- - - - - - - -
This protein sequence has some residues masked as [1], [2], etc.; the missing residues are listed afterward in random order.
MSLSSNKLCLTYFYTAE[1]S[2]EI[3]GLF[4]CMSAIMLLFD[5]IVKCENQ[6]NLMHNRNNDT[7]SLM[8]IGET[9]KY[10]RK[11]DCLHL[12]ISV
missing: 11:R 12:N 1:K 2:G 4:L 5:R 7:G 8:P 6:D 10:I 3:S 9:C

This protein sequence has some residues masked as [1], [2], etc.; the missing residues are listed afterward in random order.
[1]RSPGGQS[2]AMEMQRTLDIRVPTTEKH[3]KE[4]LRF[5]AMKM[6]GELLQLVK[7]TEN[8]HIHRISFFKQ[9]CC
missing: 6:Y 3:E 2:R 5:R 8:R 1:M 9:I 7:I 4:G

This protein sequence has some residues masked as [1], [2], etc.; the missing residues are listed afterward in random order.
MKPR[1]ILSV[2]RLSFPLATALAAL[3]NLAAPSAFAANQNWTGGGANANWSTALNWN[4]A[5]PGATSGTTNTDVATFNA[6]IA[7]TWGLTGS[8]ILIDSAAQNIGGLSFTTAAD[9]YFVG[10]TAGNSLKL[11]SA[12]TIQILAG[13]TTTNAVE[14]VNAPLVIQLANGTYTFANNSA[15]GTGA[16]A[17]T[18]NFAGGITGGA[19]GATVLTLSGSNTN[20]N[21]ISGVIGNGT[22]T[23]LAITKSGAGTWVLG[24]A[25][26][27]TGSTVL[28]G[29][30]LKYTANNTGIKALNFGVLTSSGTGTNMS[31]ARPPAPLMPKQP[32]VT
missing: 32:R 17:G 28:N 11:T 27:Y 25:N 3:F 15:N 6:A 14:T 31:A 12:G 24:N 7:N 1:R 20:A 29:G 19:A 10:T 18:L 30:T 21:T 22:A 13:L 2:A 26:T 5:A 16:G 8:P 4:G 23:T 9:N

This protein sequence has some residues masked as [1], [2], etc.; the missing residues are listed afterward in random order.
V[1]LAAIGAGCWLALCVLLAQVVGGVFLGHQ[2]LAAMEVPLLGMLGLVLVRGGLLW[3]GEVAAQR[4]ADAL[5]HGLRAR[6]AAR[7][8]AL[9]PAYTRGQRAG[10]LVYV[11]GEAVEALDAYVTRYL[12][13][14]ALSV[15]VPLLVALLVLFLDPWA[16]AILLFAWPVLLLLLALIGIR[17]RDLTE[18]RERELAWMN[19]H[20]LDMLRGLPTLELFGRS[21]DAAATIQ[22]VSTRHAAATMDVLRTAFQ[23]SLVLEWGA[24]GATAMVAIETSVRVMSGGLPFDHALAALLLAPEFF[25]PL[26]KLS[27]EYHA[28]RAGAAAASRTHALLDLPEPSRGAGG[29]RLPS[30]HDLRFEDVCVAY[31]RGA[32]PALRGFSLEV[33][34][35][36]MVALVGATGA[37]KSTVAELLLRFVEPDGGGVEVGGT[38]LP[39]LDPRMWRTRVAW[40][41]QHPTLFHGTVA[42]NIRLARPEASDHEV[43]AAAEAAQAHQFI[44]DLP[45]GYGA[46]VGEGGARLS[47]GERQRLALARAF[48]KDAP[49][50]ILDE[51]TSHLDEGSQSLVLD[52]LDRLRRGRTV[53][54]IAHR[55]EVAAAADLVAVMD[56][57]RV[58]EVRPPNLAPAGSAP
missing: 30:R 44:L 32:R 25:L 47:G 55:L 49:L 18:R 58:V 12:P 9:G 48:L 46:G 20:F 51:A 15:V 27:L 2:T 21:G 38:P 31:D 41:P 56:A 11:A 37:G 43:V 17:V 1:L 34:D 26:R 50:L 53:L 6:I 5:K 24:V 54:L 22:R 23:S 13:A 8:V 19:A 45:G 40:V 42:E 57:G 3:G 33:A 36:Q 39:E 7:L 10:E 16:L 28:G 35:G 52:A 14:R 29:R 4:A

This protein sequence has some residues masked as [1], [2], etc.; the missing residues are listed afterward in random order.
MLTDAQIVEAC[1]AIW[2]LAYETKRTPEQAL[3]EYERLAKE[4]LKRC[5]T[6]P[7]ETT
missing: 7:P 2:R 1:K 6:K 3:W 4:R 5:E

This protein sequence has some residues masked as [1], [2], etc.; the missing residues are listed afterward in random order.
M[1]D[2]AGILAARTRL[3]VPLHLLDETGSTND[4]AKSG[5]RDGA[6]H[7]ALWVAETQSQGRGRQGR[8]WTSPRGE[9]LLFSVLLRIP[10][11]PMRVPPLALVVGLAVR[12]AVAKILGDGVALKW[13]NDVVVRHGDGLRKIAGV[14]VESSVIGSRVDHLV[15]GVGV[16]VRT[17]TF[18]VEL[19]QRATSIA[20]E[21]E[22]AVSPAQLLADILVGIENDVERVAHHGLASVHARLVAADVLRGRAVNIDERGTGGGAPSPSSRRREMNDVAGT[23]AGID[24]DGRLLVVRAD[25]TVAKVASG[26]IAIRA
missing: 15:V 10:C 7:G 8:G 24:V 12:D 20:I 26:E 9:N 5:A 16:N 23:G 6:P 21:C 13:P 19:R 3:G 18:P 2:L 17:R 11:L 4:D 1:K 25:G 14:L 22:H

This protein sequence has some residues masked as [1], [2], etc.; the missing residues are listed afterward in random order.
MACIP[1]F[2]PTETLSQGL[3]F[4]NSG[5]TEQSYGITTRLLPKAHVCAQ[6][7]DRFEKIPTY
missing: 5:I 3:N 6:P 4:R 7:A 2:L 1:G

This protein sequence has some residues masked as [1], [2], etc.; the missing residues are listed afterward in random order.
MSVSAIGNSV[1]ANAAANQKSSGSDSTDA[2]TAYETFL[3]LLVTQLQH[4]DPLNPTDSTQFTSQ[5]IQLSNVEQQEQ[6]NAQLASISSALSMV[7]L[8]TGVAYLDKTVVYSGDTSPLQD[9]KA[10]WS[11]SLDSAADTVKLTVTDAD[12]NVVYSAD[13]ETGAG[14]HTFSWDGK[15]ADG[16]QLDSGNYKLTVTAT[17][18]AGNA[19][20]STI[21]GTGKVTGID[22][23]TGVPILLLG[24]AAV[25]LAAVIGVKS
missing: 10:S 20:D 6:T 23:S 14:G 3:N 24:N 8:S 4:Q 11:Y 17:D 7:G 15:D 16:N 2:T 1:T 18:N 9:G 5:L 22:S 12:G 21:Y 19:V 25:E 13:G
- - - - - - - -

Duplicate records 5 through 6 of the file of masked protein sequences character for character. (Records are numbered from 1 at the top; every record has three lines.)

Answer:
This protein sequence has some residues masked as [1], [2], etc.; the missing residues are listed afterward in random order.
MLTDAQIVEAC[1]AIW[2]LAYETKRTPEQAL[3]EYERLAKE[4]LKRC[5]T[6]P[7]ETT
missing: 7:P 2:R 1:K 6:K 3:W 4:R 5:E

This protein sequence has some residues masked as [1], [2], etc.; the missing residues are listed afterward in random order.
M[1]D[2]AGILAARTRL[3]VPLHLLDETGSTND[4]AKSG[5]RDGA[6]H[7]ALWVAETQSQGRGRQGR[8]WTSPRGE[9]LLFSVLLRIP[10][11]PMRVPPLALVVGLAVR[12]AVAKILGDGVALKW[13]NDVVVRHGDGLRKIAGV[14]VESSVIGSRVDHLV[15]GVGV[16]VRT[17]TF[18]VEL[19]QRATSIA[20]E[21]E[22]AVSPAQLLADILVGIENDVERVAHHGLASVHARLVAADVLRGRAVNIDERGTGGGAPSPSSRRREMNDVAGT[23]AGID[24]DGRLLVVRAD[25]TVAKVASG[26]IAIRA
missing: 15:V 10:C 7:G 8:G 24:V 12:D 20:I 26:E 9:N 5:A 16:N 23:G 6:P 21:C 13:P 19:R 3:G 18:P 2:L 17:R 11:L 4:D 1:K 25:G 14:L 22:H